Thus far, every proposal for federalism, including Mr Antoniw’s, has been predicated upon that prime Tory tenet – the Sovereignty of Westminster. Although bringing greater powers to Wales is welcome, it remains an easily reversible topological change.

Nothing will have been done to fundamentally change the balance of power or the economic model upon which the UK is based. The establishment of three new Nation States and a British Council, à la Benelux, rooted in the principles of democracy is our path towards social justice.

It will only be the beginning of the journey. But principles are not sufficient alone. Social justice is not possible in a Tory rigged UK no matter who occupies government positions. They merely preside over the continuation of the problem.

‘The Right’

I say that progressives must abandon the ad hominem “separatist”. It echoes the language of the Right. We Statists are the reformers, and we seek the political agency to affect social progress in our nations.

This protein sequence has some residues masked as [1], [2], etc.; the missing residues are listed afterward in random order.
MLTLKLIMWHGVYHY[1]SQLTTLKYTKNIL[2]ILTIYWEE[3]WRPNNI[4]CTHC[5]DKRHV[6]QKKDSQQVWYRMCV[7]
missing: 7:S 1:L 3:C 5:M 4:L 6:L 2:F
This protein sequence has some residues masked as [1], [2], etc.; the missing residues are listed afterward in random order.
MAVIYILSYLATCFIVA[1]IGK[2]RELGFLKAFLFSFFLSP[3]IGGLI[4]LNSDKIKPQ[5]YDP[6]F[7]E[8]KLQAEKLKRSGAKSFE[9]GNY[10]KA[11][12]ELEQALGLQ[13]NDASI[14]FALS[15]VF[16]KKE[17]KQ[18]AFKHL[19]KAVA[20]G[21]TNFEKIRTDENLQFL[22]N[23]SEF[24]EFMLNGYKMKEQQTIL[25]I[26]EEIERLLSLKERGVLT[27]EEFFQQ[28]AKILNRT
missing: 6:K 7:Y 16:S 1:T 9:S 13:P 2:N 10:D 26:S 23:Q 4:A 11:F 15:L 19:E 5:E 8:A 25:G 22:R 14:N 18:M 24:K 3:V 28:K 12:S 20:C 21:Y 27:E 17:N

We do not seek independence based on exceptionalism but democracy and self-determination. The UK, from a progressive perspective, is not fit for purpose nor reformable. It must be dismantled, and a new relationship established between our nations founded on respect and equality which will also be to England’s advantage.

An English State loosed from the last vestiges of empire will, by necessity, reconsider its position in the World. It will also need cooperation with Europe to thrive. This will be a reckoning, and it will require cultural and societal change. An English state is the opportunity progressives must take to reform their country and rebuild it as a modern European nation. As a person of part English descent, I long to see such an outcome.

It is high time to put the dogma of the past behind us and allow the UK ‘one last hurrah’ in peacefully bequeathing to us three new nation states and a fourth reunited as it passes into history.

We will have solidarity if we build anew, together as free nations. Internationalism can be our purpose as we dismantle the Tory hegemony and rebuild our relationships with our neighbours in Europe and beyond.

It is time to dissolve the union and embrace Welsh national statehood.